Ask the Expert: Does my employer still have to contribute to my pension when I’ve reached retirement age?

Carl Lamb, managing director of Almary Green

Carl Lamb, managing director of Almary Green - Credit: Archant

This week, our reader wants to know whether their employer still needs to contribute to their pension if they've reached retirement age, and when they should start taking their pension.

Carl Lamb of Almary Green responds.

MORE: Ask the Expert: I need my pension to top up my income — how do I manage that?Reader question:

I'm a bit like the person in last week's question: I am about to start taking my state pension and am still working part-time earning about £500 a month before tax.

My employer is a one-man band and I do all the paperwork including the payroll records.

Can you confirm please that I should just stop taking the National Insurance from my pay?

Does my employer still have to pay into my work pension now I've reached retirement age? I don't plan to start taking it yet.

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Almary Green response:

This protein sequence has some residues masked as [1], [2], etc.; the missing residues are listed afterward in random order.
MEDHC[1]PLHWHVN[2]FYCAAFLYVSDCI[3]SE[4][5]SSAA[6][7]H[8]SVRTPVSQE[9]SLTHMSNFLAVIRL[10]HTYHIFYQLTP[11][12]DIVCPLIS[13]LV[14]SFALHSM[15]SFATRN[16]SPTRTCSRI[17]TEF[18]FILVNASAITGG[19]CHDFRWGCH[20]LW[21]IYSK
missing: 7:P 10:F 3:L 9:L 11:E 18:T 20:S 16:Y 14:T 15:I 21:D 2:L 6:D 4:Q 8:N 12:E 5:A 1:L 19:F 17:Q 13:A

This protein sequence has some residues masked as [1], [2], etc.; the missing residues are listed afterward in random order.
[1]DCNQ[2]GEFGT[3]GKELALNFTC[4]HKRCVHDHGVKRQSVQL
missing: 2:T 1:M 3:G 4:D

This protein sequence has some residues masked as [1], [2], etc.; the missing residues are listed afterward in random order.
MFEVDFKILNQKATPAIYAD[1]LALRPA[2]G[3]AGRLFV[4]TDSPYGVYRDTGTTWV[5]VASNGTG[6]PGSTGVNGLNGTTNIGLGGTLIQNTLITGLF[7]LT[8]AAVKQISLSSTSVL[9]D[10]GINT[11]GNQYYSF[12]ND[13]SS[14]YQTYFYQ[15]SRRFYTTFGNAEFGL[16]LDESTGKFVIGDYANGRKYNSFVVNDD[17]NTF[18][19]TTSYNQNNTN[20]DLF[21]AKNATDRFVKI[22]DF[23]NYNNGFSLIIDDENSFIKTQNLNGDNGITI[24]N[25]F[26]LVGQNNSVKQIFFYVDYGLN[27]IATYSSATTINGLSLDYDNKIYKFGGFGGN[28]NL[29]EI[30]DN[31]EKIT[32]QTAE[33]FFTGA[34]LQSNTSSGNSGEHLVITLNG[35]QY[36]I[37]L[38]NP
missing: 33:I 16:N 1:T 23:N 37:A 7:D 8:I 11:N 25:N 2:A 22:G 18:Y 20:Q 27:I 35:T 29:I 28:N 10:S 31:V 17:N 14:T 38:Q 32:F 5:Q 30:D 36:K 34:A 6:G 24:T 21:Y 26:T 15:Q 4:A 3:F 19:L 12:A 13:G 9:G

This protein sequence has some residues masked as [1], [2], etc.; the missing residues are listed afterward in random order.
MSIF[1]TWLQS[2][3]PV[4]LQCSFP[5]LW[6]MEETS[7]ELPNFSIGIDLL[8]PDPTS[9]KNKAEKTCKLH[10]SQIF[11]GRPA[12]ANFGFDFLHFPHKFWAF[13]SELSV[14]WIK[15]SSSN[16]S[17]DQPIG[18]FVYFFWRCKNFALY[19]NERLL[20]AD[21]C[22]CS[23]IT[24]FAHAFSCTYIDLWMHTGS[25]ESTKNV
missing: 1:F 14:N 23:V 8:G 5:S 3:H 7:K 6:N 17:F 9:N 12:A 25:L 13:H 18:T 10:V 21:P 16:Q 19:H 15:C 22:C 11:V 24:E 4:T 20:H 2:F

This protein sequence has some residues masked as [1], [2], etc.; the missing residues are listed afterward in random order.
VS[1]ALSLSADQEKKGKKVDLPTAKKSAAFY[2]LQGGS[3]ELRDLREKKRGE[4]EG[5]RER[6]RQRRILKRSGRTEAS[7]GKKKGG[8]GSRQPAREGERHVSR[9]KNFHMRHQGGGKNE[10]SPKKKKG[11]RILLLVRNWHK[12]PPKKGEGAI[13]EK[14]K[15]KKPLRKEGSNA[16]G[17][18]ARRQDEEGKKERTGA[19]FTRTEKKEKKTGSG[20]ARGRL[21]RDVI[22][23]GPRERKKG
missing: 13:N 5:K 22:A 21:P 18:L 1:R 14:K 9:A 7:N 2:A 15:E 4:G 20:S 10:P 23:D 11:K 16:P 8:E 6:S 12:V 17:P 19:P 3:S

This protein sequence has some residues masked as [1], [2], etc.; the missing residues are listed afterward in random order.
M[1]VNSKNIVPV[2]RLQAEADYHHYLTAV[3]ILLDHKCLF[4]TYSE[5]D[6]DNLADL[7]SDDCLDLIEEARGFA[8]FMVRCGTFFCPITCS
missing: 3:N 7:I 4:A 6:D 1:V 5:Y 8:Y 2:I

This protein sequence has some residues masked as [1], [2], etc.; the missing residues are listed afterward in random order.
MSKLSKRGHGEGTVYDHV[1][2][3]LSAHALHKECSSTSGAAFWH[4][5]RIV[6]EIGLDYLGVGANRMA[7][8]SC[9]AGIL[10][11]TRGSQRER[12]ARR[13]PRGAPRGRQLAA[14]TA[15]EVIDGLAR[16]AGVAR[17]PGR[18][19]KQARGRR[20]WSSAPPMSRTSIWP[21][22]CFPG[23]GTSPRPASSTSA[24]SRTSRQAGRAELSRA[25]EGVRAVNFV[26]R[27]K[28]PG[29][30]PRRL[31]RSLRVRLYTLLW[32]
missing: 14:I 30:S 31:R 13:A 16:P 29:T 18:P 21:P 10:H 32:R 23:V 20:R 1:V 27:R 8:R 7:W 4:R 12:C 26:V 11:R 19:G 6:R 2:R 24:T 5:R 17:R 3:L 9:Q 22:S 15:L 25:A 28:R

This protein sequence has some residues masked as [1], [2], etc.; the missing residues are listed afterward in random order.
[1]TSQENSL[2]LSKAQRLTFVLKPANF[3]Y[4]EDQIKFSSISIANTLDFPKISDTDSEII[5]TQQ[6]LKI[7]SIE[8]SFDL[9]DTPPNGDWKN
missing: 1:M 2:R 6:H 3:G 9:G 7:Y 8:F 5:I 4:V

There are two halves to this question, so let's deal with them separately.

Firstly, you will indeed stop paying National Insurance when you reach your state retirement age. However, your employer must still pay Employer's NI contributions for you while you are still working.

As you are the person in charge of the payroll at your workplace, you must make the changes to the PAYE records: you can find out how to do this on the Government website at

MORE: Ask the Expert: My financial adviser is promising huge returns – should I believe him?As for your workplace pension, if you earn more than £6,136 in the 2019/20 tax year (£6,032 in the 2018/19 tax year which has just finished) then you have the right to opt to continue to contribute to your workplace scheme and your employer must put in the appropriate corresponding employer's contribution.

These rules apply until you reach age 75, provided you earn more than the 'lower earnings threshold' that apply for the tax year in question.

However, if you earn less than the threshold, you have the right to be in the scheme and make contributions but your employer is not required to contribute to your fund.